KL: One thing that has struck me about him is when a player has been at that level, the measuring stick for fans, at least, is are they scoring a lot of points. I think Tracy understands you have enough scorers on this team and what they might lack is another playmaker, so he’s been content to fill that role without feeling the urgency to score to prove he’s back.
JD: That’s a great point you make. We don’t sit here and judge him on, wow, Tracy had a great game last night because he had 16 points. He’s had some great games where he’s had six points, but he fed everybody on that second team, got them into a great rhythm, got them easy shots. And we’ve come out of games where Tracy’s had six points and we’ve said, wow, McGrady was really good tonight. You’re right – fans have seen him score so much, so when they say Tracy had his best game of the season last night, not necessarily to us. There have been other games where he had 10 points but distributed the ball and got us into the flow.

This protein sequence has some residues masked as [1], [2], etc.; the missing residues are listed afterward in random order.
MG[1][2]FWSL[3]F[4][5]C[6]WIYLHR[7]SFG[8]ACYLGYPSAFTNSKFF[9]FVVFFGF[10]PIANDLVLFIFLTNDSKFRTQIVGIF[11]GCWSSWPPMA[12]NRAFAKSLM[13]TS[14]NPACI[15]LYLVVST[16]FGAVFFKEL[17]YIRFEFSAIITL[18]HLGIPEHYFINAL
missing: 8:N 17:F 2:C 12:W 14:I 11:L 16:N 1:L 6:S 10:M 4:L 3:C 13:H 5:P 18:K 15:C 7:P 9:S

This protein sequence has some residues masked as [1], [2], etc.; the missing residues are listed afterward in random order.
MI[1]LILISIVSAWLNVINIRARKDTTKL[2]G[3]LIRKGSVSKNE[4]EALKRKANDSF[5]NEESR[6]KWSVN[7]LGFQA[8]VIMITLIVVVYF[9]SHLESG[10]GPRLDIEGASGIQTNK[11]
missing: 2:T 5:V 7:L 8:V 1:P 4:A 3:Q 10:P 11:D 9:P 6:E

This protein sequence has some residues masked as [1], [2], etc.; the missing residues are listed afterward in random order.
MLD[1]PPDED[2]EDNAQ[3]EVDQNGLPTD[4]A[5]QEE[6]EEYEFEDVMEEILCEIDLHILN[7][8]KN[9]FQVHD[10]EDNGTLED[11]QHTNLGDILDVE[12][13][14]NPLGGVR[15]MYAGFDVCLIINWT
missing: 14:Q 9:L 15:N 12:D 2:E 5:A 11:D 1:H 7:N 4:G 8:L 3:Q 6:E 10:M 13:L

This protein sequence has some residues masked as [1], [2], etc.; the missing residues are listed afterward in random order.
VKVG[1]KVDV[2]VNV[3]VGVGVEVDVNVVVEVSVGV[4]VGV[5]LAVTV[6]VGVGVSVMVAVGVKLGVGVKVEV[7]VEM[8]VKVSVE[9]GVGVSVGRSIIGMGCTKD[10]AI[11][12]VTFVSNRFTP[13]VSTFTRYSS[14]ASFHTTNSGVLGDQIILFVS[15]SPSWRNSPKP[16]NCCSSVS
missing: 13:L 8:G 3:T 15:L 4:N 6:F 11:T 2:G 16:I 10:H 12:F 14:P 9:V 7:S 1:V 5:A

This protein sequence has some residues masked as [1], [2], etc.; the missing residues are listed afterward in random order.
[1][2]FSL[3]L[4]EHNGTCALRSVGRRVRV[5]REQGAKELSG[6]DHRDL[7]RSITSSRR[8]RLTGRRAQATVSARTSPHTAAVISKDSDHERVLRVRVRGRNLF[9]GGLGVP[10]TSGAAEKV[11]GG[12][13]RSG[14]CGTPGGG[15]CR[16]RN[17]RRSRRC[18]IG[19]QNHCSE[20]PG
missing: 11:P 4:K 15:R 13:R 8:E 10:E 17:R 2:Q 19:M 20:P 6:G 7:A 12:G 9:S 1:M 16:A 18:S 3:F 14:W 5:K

KL: I thought he was good against Atlanta even before he hit the four 3-pointers.
JD: Absolutely, he was. He was.
KL: Let’s talk about Greg Monroe, who has come a long way since the start of the season. When I looked at him in Summer League, that’s kind of what I expected. I didn’t expect a guy who was going to come in and blow the doors off right away because he doesn’t have that one outstanding skill but he does everything pretty well. Have you seen from him that this is a guy who is going to get better for a long time?